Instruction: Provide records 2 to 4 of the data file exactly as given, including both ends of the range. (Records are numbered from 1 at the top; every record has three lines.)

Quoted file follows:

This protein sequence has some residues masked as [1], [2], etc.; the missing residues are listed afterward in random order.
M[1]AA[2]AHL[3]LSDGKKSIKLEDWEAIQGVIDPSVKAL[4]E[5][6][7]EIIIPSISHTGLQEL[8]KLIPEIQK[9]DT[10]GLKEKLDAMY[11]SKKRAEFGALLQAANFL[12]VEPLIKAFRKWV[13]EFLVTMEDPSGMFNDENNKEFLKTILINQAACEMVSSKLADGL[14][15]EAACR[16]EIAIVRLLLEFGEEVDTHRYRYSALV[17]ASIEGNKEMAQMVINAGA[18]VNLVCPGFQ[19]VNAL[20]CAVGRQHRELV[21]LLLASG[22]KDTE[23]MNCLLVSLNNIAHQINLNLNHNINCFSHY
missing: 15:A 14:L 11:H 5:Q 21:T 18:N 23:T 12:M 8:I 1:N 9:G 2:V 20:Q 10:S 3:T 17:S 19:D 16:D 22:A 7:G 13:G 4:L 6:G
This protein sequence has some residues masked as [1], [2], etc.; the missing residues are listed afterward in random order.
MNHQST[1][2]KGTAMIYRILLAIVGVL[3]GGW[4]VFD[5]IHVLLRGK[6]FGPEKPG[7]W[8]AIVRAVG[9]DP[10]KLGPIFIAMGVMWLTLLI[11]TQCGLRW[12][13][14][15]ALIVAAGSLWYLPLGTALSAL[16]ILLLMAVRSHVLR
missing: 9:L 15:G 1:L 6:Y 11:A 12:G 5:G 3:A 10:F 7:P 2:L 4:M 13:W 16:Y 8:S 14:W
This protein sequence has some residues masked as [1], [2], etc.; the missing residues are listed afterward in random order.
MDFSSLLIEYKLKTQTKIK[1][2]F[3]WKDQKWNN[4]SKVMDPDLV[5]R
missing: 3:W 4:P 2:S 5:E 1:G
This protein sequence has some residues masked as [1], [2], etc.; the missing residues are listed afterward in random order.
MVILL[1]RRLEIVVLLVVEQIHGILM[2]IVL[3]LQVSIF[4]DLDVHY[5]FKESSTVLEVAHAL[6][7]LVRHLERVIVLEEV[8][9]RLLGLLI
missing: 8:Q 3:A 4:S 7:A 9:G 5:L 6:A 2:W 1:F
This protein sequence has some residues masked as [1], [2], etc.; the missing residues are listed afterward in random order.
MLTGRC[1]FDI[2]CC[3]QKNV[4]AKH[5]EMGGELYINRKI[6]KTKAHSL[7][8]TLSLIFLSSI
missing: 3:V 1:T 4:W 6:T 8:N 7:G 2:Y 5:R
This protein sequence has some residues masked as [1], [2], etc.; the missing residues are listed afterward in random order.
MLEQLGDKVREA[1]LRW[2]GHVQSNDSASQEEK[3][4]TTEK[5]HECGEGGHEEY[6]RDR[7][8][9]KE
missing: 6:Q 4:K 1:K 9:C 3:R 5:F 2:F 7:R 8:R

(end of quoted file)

This protein sequence has some residues masked as [1], [2], etc.; the missing residues are listed afterward in random order.
MNHQST[1][2]KGTAMIYRILLAIVGVL[3]GGW[4]VFD[5]IHVLLRGK[6]FGPEKPG[7]W[8]AIVRAVG[9]DP[10]KLGPIFIAMGVMWLTLLI[11]TQCGLRW[12][13][14][15]ALIVAAGSLWYLPLGTALSAL[16]ILLLMAVRSHVLR
missing: 9:L 15:G 1:L 6:Y 11:A 12:G 5:G 3:A 10:F 7:P 2:L 4:M 13:W 16:Y 8:S 14:W
This protein sequence has some residues masked as [1], [2], etc.; the missing residues are listed afterward in random order.
MDFSSLLIEYKLKTQTKIK[1][2]F[3]WKDQKWNN[4]SKVMDPDLV[5]R
missing: 3:W 4:P 2:S 5:E 1:G
This protein sequence has some residues masked as [1], [2], etc.; the missing residues are listed afterward in random order.
MVILL[1]RRLEIVVLLVVEQIHGILM[2]IVL[3]LQVSIF[4]DLDVHY[5]FKESSTVLEVAHAL[6][7]LVRHLERVIVLEEV[8][9]RLLGLLI
missing: 8:Q 3:A 4:S 7:A 9:G 5:L 6:A 2:W 1:F